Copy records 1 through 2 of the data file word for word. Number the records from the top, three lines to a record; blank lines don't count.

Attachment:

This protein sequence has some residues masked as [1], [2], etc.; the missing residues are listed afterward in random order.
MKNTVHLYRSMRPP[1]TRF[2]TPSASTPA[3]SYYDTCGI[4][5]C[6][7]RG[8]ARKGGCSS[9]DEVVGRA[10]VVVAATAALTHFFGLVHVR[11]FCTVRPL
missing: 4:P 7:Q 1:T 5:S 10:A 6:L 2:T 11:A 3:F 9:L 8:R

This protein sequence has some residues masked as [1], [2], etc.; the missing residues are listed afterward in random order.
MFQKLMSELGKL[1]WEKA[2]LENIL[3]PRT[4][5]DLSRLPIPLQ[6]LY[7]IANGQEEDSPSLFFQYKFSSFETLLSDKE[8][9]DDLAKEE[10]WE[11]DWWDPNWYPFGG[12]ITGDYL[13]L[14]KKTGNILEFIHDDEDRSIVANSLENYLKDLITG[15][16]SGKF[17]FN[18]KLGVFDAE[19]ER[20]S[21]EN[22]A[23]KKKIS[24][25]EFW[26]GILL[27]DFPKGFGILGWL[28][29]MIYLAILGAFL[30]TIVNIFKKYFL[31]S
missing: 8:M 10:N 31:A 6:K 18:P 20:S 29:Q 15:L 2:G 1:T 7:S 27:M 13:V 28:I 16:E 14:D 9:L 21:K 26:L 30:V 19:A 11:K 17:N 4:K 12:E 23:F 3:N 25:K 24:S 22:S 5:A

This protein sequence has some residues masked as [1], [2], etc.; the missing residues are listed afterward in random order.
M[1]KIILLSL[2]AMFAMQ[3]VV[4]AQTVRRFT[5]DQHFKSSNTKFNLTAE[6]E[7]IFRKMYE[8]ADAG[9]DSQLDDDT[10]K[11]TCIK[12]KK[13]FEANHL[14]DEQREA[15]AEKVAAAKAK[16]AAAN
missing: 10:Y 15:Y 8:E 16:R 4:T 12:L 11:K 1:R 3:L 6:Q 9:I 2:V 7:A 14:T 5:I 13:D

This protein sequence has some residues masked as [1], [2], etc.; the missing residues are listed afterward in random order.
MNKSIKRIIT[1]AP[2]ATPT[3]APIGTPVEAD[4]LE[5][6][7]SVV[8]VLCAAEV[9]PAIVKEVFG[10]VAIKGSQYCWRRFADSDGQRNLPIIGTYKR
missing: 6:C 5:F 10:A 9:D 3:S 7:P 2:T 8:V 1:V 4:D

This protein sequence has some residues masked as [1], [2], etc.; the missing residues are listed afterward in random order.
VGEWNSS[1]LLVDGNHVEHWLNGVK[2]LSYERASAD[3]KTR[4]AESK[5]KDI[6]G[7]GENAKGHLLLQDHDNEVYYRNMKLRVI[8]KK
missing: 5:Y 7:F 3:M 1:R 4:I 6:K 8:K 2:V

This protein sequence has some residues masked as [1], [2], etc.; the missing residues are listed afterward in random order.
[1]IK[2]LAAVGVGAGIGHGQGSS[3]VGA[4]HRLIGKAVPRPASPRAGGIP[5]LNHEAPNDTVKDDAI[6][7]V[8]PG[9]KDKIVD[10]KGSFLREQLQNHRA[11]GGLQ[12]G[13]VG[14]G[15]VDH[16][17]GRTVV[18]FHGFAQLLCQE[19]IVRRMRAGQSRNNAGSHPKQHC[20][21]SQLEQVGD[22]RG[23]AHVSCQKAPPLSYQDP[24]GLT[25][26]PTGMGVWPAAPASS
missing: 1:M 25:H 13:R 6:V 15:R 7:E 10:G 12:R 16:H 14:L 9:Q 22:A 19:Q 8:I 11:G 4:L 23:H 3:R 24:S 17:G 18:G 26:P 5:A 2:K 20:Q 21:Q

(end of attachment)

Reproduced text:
This protein sequence has some residues masked as [1], [2], etc.; the missing residues are listed afterward in random order.
MKNTVHLYRSMRPP[1]TRF[2]TPSASTPA[3]SYYDTCGI[4][5]C[6][7]RG[8]ARKGGCSS[9]DEVVGRA[10]VVVAATAALTHFFGLVHVR[11]FCTVRPL
missing: 4:P 7:Q 1:T 5:S 10:A 6:L 2:T 11:A 3:F 9:L 8:R

This protein sequence has some residues masked as [1], [2], etc.; the missing residues are listed afterward in random order.
MFQKLMSELGKL[1]WEKA[2]LENIL[3]PRT[4][5]DLSRLPIPLQ[6]LY[7]IANGQEEDSPSLFFQYKFSSFETLLSDKE[8][9]DDLAKEE[10]WE[11]DWWDPNWYPFGG[12]ITGDYL[13]L[14]KKTGNILEFIHDDEDRSIVANSLENYLKDLITG[15][16]SGKF[17]FN[18]KLGVFDAE[19]ER[20]S[21]EN[22]A[23]KKKIS[24][25]EFW[26]GILL[27]DFPKGFGILGWL[28][29]MIYLAILGAFL[30]TIVNIFKKYFL[31]S
missing: 8:M 10:N 31:A 6:K 18:P 20:S 29:Q 15:L 2:G 1:T 7:S 27:M 13:V 28:I 16:E 14:D 9:L 21:K 26:L 30:V 19:A 11:K 17:N 4:K 12:E 23:F 3:N 25:K 24:S 22:S 5:A